From less than 9,000 Covid-19 patients recorded in a day in early February to an all-time high of over 1.15 lakh new infections on Wednesday, the upward spiral of the coronavirus has been unabated in India. And, worryingly, its onward march in this second surge is unrelenting and more ravaging. The state authorities and the public face the challenge of not only keeping the disease at bay but also battling the increase in the positivity and mortality rates in many parts, glaringly so in Maharashtra, Punjab and Chandigarh.
But what do state governments do as part of ‘stricter’ measures to check the sudden and steep spike in cases? In a copycat manner, one after the other, Maharashtra, Punjab, Chandigarh, Delhi, Odisha, Rajasthan, Gujarat, have in the past few days been imposing night curfew or partial lockdowns and other mobility and travel restrictions. While it does give the impression of ‘action taken’, there is little evidence of such steps preventing the insidious coronavirus from halting its strike. But what it definitely does lead to is utter confusion as the Covid-weary public struggles to keep track of the who, where and when of the movement of goods, services and categories of people. That the curbs necessitate a dense list of dos and don’ts — marked by many exceptions and exemptions and a review of the evolving scenario — makes a further mockery of the exercise. Add to that the economic cost that a lockdown entails, the disaster just worsens.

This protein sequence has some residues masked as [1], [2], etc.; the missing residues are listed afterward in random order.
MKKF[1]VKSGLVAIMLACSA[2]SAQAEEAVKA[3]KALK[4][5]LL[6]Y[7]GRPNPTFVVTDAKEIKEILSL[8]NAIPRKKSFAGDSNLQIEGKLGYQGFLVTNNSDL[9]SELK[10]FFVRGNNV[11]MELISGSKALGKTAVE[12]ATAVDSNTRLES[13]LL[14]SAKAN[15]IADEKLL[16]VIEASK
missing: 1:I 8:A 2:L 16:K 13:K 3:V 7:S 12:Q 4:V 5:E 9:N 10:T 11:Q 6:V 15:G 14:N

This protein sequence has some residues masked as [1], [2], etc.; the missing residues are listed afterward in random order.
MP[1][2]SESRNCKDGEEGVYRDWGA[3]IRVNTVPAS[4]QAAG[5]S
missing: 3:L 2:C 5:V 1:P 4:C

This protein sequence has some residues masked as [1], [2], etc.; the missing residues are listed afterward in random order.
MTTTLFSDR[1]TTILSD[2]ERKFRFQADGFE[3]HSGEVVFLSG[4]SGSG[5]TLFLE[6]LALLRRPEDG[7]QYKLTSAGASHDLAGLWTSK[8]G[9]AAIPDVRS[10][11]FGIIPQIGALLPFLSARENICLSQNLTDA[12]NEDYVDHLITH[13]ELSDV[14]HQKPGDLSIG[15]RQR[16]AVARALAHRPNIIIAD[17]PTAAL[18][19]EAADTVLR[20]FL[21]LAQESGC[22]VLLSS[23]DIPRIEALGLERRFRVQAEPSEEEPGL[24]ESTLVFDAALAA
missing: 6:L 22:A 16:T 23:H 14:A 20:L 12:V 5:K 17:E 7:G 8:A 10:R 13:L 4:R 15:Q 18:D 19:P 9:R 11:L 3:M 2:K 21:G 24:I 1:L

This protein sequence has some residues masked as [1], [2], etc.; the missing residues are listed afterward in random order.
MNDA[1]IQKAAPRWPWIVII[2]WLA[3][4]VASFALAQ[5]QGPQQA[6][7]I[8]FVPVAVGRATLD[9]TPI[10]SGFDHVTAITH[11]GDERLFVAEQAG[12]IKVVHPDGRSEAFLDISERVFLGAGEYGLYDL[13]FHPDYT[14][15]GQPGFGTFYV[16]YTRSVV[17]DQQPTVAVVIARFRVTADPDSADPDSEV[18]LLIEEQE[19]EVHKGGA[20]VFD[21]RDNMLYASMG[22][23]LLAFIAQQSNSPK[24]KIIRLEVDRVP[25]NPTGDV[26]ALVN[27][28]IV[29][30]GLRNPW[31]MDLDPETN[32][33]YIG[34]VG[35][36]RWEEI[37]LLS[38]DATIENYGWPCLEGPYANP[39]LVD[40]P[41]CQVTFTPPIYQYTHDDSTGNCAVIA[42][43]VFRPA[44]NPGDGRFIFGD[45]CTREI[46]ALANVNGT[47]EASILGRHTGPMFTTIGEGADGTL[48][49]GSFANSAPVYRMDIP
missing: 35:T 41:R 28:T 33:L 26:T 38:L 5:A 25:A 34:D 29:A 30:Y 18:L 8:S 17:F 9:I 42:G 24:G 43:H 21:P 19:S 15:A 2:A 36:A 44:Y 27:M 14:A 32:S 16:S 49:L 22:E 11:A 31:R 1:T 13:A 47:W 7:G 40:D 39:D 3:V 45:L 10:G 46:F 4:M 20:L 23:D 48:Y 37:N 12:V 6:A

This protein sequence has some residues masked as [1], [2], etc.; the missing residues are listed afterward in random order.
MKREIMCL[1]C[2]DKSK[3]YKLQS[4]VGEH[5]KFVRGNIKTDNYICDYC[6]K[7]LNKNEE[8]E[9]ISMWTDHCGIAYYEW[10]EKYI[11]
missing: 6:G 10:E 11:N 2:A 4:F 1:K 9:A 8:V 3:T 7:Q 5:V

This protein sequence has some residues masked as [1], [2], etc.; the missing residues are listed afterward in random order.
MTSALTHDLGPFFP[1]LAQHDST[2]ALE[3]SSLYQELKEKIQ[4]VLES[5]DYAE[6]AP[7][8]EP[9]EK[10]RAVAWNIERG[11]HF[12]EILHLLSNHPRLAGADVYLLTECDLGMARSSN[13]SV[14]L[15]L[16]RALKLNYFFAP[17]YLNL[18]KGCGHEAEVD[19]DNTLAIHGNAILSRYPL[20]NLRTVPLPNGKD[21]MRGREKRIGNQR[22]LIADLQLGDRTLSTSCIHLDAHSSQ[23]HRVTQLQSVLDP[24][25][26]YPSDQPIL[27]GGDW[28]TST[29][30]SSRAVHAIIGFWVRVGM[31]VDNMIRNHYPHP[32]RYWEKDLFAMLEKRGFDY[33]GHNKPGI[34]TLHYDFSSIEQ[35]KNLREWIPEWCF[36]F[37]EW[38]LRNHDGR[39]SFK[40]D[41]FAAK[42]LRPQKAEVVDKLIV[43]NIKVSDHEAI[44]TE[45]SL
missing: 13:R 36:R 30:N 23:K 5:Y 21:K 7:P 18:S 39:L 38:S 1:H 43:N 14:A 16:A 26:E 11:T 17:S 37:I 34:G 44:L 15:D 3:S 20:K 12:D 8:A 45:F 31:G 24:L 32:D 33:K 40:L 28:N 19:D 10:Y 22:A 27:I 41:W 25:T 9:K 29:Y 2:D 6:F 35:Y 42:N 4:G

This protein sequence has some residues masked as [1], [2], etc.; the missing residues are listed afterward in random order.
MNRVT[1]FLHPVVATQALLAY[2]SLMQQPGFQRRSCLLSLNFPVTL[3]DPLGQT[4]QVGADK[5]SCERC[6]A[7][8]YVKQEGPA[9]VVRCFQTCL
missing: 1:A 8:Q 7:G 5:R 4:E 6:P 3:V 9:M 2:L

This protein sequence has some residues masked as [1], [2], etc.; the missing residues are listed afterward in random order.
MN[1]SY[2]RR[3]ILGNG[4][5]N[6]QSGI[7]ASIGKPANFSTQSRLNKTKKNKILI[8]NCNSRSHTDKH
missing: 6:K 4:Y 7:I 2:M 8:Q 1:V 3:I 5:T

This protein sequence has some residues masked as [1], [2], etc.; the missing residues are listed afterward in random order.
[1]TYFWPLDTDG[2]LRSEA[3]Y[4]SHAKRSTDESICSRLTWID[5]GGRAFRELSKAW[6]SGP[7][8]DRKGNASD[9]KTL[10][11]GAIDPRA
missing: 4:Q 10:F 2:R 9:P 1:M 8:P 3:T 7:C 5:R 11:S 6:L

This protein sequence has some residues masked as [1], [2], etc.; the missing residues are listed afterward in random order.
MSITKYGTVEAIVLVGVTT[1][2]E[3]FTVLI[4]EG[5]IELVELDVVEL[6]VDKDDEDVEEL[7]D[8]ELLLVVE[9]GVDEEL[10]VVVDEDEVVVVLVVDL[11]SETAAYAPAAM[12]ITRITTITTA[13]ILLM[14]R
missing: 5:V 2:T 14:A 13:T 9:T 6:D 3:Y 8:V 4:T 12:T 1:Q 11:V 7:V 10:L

Instead, the authorities would do well to concentrate their energies on tackling the virus with a potent tool: the vaccine. The inoculation drive must be ramped up to cover more people in a shorter time. More mobile camps must be taken to clusters of people like workplaces, marketplaces and community centres. Double it up with motivation drives to help overcome hesitancy for the immunity-boosting shots as also decrease vax wastage even as there is no relaxation in the test-trace-treat regime. At the same time, it is incumbent upon the people to avoid crowds and not be complacent about the mask-hygiene-distancing routine.
National Covid recovery rate drops to 89.51 per cent
Senator Todd Young, a member of the Senate Foreign Relations...